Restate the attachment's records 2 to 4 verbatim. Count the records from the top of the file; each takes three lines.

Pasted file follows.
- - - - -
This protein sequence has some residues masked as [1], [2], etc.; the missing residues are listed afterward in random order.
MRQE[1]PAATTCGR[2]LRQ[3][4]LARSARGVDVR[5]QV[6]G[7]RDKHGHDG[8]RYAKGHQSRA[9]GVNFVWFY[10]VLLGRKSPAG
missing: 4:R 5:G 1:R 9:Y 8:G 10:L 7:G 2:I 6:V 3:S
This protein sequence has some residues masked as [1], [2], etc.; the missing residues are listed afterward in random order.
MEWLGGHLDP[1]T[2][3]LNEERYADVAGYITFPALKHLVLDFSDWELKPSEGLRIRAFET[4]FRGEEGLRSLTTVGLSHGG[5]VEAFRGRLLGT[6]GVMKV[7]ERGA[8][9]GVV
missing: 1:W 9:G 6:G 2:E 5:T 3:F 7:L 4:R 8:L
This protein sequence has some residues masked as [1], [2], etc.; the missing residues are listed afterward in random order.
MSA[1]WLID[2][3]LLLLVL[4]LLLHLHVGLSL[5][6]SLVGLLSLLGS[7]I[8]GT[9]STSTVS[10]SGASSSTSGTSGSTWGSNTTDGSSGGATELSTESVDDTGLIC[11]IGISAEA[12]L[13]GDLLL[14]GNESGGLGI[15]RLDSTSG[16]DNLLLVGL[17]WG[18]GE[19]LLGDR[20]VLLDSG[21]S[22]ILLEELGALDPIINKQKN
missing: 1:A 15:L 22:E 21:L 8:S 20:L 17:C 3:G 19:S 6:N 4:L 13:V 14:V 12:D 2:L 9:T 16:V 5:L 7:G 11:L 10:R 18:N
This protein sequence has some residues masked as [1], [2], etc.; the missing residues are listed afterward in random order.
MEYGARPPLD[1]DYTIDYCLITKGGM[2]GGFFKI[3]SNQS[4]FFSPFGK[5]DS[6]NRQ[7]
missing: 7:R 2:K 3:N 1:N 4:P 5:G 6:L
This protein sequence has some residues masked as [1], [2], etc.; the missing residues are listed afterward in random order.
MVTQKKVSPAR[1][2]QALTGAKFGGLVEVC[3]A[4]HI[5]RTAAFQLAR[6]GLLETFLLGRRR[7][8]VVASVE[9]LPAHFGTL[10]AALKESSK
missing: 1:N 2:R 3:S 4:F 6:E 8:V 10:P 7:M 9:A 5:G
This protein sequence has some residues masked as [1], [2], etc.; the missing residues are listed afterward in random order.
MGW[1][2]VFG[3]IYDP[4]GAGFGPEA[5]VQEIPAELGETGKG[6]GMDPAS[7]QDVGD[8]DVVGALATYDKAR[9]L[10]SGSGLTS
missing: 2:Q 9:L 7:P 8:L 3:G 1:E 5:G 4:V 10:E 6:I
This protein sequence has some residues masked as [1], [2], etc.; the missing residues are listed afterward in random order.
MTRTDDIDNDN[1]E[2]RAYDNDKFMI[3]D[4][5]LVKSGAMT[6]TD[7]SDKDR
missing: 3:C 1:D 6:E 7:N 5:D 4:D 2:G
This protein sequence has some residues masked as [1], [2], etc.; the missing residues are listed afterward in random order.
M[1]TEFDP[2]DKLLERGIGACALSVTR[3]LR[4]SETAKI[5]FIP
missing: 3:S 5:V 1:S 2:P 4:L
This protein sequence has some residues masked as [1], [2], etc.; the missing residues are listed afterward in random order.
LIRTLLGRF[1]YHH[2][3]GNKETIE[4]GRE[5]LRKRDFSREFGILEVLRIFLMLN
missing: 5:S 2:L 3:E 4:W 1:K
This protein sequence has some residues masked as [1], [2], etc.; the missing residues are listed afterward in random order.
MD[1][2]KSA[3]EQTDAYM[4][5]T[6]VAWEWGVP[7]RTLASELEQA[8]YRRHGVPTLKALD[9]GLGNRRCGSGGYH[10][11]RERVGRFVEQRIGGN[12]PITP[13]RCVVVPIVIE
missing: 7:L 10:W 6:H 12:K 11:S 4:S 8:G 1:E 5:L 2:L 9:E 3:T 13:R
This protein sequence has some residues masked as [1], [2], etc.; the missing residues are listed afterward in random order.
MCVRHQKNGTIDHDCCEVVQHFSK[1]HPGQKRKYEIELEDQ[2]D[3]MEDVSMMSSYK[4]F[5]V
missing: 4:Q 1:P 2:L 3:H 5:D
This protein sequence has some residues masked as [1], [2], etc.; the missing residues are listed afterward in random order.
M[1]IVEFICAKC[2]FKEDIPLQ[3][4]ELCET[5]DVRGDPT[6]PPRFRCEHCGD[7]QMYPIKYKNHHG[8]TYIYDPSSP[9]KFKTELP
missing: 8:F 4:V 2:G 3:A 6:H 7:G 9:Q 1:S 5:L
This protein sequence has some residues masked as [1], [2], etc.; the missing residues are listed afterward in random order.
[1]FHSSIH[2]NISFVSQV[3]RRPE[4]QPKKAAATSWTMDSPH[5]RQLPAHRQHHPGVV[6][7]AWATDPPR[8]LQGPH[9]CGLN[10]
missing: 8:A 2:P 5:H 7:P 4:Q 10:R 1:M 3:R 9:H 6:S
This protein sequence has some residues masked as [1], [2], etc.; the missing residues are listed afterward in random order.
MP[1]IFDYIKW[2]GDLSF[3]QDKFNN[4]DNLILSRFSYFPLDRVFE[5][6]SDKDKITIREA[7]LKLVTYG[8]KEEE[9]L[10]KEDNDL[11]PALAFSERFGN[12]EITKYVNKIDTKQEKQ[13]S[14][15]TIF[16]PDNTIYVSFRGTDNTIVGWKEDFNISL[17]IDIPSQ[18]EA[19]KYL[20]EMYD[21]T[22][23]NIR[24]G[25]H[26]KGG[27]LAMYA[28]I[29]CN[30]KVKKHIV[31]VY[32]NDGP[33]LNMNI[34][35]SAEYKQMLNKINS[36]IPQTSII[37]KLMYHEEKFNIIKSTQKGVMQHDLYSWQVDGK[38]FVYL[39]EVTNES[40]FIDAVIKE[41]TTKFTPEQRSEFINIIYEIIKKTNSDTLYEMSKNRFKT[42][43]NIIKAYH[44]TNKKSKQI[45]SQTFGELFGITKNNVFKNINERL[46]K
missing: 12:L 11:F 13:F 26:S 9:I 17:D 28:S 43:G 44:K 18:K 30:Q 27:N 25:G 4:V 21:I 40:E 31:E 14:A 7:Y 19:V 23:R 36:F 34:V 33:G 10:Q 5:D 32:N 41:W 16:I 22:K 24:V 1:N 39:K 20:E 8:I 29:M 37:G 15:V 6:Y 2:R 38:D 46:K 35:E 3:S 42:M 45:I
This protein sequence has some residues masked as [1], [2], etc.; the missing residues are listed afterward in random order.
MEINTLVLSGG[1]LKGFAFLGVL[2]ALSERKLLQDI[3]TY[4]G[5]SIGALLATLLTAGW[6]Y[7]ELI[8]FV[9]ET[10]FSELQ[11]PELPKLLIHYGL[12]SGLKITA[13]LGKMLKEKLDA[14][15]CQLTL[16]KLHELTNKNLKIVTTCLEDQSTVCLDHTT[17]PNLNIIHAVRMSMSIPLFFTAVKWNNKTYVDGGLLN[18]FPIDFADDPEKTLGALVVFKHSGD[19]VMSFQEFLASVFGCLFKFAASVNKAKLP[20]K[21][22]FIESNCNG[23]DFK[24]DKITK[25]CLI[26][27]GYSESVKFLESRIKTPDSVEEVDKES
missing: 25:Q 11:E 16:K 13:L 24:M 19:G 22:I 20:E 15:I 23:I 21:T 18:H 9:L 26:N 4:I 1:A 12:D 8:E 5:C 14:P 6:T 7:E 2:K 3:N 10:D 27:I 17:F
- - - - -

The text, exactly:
This protein sequence has some residues masked as [1], [2], etc.; the missing residues are listed afterward in random order.
MEWLGGHLDP[1]T[2][3]LNEERYADVAGYITFPALKHLVLDFSDWELKPSEGLRIRAFET[4]FRGEEGLRSLTTVGLSHGG[5]VEAFRGRLLGT[6]GVMKV[7]ERGA[8][9]GVV
missing: 1:W 9:G 6:G 2:E 5:T 3:F 7:L 4:R 8:L
This protein sequence has some residues masked as [1], [2], etc.; the missing residues are listed afterward in random order.
MSA[1]WLID[2][3]LLLLVL[4]LLLHLHVGLSL[5][6]SLVGLLSLLGS[7]I[8]GT[9]STSTVS[10]SGASSSTSGTSGSTWGSNTTDGSSGGATELSTESVDDTGLIC[11]IGISAEA[12]L[13]GDLLL[14]GNESGGLGI[15]RLDSTSG[16]DNLLLVGL[17]WG[18]GE[19]LLGDR[20]VLLDSG[21]S[22]ILLEELGALDPIINKQKN
missing: 1:A 15:L 22:E 21:L 8:S 20:L 17:C 3:G 19:S 6:N 4:L 13:V 14:V 12:D 2:L 9:T 16:V 5:L 7:G 11:L 10:R 18:N
This protein sequence has some residues masked as [1], [2], etc.; the missing residues are listed afterward in random order.
MEYGARPPLD[1]DYTIDYCLITKGGM[2]GGFFKI[3]SNQS[4]FFSPFGK[5]DS[6]NRQ[7]
missing: 7:R 2:K 3:N 1:N 4:P 5:G 6:L